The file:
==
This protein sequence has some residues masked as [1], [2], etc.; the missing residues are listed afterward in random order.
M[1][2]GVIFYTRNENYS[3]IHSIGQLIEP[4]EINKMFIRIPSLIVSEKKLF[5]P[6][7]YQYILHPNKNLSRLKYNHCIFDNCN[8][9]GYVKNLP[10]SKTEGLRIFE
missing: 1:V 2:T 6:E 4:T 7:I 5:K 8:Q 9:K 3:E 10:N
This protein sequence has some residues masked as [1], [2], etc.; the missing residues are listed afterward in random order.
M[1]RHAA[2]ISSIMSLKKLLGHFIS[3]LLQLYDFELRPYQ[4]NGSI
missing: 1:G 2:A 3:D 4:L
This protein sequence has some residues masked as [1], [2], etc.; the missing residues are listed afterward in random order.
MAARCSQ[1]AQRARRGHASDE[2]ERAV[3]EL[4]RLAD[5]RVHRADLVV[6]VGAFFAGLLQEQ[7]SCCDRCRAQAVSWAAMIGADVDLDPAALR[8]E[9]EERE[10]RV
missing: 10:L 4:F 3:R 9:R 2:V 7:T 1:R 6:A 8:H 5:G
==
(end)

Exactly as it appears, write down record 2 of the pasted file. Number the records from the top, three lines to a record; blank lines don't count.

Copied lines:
This protein sequence has some residues masked as [1], [2], etc.; the missing residues are listed afterward in random order.
M[1]RHAA[2]ISSIMSLKKLLGHFIS[3]LLQLYDFELRPYQ[4]NGSI
missing: 1:G 2:A 3:D 4:L